This past year I changed the direction and focus of my dog training business to work strictly with show dogs. I love helping people shape their dogs into successful show ring competitors. I offer a Conformation in the Park class which is not unlike a lot of handling classes where we basically run dogs through the show ring paces, individual exams and group work like in the show ring. I also offer a Skill Building and Handling for the Show Ring class where we delve much deeper into training the basics, working on specific issues that students are having and peeling apart behaviors to creatively find solutions. Because my job is to help clients modify or build behavior in their dogs, I can’t help but look at every training issue as a behavioral puzzle. Regardless of whether we are working on a serious behavior issue or teaching a show dog to trot on cue it is still behavior and it all works the same way.
When a client is having an issue with their show dog whether it is a gaiting issue or a stacking issue or an issue with the judge’s exam I pull it apart using the behaviorist’s most helpful tool – a functional behavior analysis. A functional behavioral analysis is a way of looking at the behavior to determine why the particular behavior is continuing to occur. This is sometimes called the ABCs of behavior. It works like this:
A = Antecedent – the antecedent is what happens just before a behavior happens, the behavior will not occur without the antecedent
B = Behavior – the target behavior we are looking at changing
C = Consequence – what happens just after a behavior
If you look at this way, from a behaviorist’s standpoint you realize that the behavior is driven by the antecedent and the consequence. These two things must be in place in order for the behavior to continue to occur. The great thing is that while the animal is control of the behavior, we can change the antecedent and the consequence which will change the outcome of the behavior. Dogs, like all animals, human and non human do behaviors for an outcome. Most behavior that people complain about their dogs doing are happening because the behaviors have been reinforced, usually by the same people that complain about them.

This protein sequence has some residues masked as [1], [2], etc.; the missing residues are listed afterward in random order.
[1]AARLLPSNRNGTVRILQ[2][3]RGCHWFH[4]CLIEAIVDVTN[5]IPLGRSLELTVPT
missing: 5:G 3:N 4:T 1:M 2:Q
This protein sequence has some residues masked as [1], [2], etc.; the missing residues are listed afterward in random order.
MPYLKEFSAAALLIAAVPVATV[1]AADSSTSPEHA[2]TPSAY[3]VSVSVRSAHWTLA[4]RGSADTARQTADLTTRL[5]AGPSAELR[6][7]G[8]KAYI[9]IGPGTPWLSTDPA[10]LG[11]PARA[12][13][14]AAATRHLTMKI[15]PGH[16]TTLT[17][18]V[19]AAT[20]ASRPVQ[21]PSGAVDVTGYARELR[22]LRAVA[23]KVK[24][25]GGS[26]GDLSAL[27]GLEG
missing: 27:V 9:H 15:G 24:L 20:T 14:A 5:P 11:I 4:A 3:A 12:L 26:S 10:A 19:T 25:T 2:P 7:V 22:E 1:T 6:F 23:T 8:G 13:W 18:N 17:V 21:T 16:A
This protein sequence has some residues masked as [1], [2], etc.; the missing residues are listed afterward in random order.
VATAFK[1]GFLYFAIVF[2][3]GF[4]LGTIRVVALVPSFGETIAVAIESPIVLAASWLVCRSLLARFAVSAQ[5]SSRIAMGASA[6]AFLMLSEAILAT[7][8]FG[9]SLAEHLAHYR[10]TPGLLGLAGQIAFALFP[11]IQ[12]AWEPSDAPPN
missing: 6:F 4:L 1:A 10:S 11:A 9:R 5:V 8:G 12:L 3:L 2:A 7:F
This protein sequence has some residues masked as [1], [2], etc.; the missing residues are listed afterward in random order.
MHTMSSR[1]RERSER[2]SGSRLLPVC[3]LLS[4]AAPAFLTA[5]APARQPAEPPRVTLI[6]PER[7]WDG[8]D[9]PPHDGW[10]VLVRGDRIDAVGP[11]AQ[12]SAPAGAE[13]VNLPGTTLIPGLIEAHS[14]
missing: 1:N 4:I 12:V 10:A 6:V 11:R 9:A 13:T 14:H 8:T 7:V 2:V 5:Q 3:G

Here is an example that I have dealt with many times:
A show dog is trained not to pull on the leash but to walk at the owner’s side, the dog is reinforced for the behavior of walking and possibly punished for pulling. The owner shows the dog and is frustrated that the dog paces in the show ring. The dog is pacing because he has been taught to accommodate the speed and position of the owner. If they attempt to physically correct the dog they may end up confusing the dog because the dog is only doing what he was reinforced for. He isn’t really wrong, the owner just wasn’t clear or effective in teaching the behaviors in context and putting them on cue and with strong stimulus control meaning that the dog does the behavior when asked. Is it fair to correct a dog for doing what has been the right choice in the past? How is he supposed to know the difference if we don’t teach it? If we did a functional behavior analysis, it would like this: